In 20 years of work I have covered several conflicts, including Iraq and Kashmir. I’ve investigated dictatorships. But this time it had happened in my close environment. Journalists killed for their drawings. This experience convinced me of the need for a “journalistic” response to crimes committed against the press. To defeat censorship through collaborative journalism.
In creating our platform, we have been inspired by similar initiatives. In 1976 the American journalist Don Bolles was killed when his car exploded in Phoenix, Arizona. In the days that followed, Investigative Reporters & Editors brought together 38 journalists from around the US to finish the investigation that the Arizona Republic journalist had started. In 2015, when the investigative journalist Khadija Ismayilova was locked up in Azerbaijan, a dozen colleagues from the Organised Crime Corruption Reporting Project also pursued her investigation into the corruption and tax evasion of the ruling family in Baku. Just as courageous were the journalists from the Brazilian nonprofit organisation, ABRAJI, who carried on the work started by the reporter Tim Lopez, who was burned alive in 2002 by drug traffickers in a favela in Rio de Janeiro.
In 2018, journalists continue to be murdered for their work on toxic waste trafficking, tax evasion, corruption and human rights violations. This censorship is depriving millions of citizens of information that is fundamental for their societies and the future of their countries.
It’s up to us journalists to ensure a “Streisand effect” for these investigations that have been suppressed. In 2002, when the singer, Barbara Streisand filed a complaint to remove images of her Malibu home from a website site about erosion of the Californian coast. Filing a complaint was a huge mistake. Not only did the Californian court rule in favour of the defendant, but the very process that Streisand had started attracted curious eyes. After her lawsuit, the site in question had been visited 400 000 times, whereas before she filed a complaint it had had only had six visits, two of them from her own lawyers. The Streisand effect is at the very core of Forbidden Stories: journalism to defend journalism. With this kind of solidarity, we can ensure that investigations survive.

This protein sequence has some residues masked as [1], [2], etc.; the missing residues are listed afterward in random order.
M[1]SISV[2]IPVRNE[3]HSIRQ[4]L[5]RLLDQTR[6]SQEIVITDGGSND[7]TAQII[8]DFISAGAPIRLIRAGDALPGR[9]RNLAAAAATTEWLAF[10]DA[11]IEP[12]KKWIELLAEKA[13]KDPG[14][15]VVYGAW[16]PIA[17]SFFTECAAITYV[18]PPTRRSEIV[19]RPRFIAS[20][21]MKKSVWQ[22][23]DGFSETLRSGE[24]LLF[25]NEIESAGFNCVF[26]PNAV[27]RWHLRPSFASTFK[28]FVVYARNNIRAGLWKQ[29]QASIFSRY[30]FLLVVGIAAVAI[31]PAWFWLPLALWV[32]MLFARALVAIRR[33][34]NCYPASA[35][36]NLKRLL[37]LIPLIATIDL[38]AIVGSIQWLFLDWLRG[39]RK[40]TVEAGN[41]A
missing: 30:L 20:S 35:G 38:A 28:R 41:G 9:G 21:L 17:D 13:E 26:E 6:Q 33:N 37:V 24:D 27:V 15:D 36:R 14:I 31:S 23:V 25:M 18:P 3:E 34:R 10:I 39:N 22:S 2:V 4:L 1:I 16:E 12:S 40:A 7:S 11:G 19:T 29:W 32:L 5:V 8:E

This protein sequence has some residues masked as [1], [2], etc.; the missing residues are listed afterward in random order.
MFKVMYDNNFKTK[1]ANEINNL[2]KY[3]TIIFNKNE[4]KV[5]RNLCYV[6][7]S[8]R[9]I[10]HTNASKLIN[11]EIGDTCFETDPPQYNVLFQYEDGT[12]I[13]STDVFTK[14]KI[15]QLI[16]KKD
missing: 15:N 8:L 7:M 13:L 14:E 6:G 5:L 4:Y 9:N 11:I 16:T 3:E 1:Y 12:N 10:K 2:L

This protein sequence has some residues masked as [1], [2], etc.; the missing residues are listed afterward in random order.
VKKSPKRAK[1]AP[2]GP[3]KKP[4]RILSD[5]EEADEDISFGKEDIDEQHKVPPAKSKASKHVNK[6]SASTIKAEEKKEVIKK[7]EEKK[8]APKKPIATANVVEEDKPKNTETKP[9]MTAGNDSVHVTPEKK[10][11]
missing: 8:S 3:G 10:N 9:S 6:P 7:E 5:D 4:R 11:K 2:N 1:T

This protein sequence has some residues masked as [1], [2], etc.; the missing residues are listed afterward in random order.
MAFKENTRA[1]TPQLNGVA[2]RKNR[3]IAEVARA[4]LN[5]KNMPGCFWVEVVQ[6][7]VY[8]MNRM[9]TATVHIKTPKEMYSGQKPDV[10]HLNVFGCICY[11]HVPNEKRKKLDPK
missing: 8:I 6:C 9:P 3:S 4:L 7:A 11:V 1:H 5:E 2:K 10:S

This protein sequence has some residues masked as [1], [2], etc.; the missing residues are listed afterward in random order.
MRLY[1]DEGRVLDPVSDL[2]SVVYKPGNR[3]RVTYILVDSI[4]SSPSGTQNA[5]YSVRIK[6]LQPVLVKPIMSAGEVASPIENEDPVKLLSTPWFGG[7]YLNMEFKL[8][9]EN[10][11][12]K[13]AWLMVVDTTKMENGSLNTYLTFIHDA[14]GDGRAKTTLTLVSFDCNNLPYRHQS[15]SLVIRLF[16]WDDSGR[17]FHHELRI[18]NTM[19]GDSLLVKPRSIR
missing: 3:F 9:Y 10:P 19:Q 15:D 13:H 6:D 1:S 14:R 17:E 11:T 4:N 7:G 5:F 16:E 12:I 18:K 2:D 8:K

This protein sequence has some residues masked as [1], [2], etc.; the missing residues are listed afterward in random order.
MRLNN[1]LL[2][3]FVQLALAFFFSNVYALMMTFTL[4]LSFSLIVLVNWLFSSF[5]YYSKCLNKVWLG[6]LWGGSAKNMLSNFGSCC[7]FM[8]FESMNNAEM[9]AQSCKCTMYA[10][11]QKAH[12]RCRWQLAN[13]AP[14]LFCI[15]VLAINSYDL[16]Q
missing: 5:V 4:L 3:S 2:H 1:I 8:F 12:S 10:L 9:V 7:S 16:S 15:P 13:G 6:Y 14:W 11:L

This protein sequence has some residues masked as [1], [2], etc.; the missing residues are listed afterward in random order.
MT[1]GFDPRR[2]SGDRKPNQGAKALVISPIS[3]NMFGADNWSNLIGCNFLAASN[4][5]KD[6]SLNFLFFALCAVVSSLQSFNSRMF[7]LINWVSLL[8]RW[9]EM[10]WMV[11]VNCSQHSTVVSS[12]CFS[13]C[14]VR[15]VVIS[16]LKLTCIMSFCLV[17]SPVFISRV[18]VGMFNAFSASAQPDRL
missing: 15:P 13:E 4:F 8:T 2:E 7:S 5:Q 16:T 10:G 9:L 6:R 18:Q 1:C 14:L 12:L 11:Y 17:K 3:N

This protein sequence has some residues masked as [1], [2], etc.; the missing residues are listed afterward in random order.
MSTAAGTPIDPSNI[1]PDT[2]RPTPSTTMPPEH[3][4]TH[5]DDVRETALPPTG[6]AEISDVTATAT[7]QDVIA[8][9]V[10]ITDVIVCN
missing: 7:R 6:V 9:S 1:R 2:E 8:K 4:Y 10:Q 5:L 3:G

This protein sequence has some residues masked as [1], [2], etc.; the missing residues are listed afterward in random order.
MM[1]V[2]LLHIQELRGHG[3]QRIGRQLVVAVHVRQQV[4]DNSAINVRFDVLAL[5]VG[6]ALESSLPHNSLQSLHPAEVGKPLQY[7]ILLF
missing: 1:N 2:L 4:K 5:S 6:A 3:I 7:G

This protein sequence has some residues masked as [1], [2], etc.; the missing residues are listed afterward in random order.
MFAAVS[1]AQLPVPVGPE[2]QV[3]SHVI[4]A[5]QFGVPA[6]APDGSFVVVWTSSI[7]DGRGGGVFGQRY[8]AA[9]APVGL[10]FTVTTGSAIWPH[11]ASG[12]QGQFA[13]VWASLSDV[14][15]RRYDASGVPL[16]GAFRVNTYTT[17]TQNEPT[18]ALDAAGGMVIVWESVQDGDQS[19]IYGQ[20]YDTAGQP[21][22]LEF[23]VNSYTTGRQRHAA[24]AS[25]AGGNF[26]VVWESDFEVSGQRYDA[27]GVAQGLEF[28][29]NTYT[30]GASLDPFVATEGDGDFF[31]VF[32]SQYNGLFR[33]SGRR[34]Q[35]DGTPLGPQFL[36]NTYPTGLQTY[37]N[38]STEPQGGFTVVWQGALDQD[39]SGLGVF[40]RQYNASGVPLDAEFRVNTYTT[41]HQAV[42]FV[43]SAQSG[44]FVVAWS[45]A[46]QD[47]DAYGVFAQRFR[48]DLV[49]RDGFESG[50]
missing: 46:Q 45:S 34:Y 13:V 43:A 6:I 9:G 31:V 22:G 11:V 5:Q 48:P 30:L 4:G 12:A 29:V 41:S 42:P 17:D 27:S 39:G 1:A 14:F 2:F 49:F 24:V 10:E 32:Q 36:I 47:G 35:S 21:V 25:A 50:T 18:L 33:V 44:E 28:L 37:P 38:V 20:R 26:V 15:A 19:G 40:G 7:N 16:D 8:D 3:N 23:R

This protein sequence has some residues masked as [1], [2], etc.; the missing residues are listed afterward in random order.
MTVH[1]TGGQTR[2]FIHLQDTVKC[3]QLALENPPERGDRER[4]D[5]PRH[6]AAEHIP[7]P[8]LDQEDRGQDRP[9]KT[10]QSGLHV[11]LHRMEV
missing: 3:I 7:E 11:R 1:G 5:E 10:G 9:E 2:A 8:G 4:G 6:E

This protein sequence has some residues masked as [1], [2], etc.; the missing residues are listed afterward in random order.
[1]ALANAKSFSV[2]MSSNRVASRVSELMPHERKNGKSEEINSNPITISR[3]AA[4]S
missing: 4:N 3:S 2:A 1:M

Laurent Richard is a journalist at Premières Lignes Télévision, and the founder of the Forbidden Stories platform.
They support us
2021 Nobel Peace Prize
“All they want in killing a journalist, or in attacking a journalist, is to stop the story.”
Former editor of the Turkish newspaper Cumhuriyet
“It will send a very clear message to oppressive governments that if they touch a journalist anywhere in the world, many others will be ready to support and follow up their story.”
Azerbajani investigative journalist
“What you are suggesting is creating a newsroom for journalists who have no press freedom. You will get fantastic stories.“
Matthew Caruana Galizia
Maltese journalist, son of slain reporter Daphne Caruana Galizia
“We couldn’t allow our mother’s stories to die with her. They were too important. For them to be forgotten would have been like killing her twice.“
Mediapart‘s head of investigations
“The finest project of investigative journalism, in solidarity against censorship.“
“Now I know that Forbidden Stories will always have my back.”
2017 Pulitzer Prize winner
“Even if Forbidden Stories rescues just a handful of investigations that fall into a sort of limbo each time a journalist is jailed or killed, it will already be a great victory for citizens.”
Executive editor at Pulitzer Center
“By working together, journalists can make it harder for censorship to win. We’re proud to support Forbidden Stories.”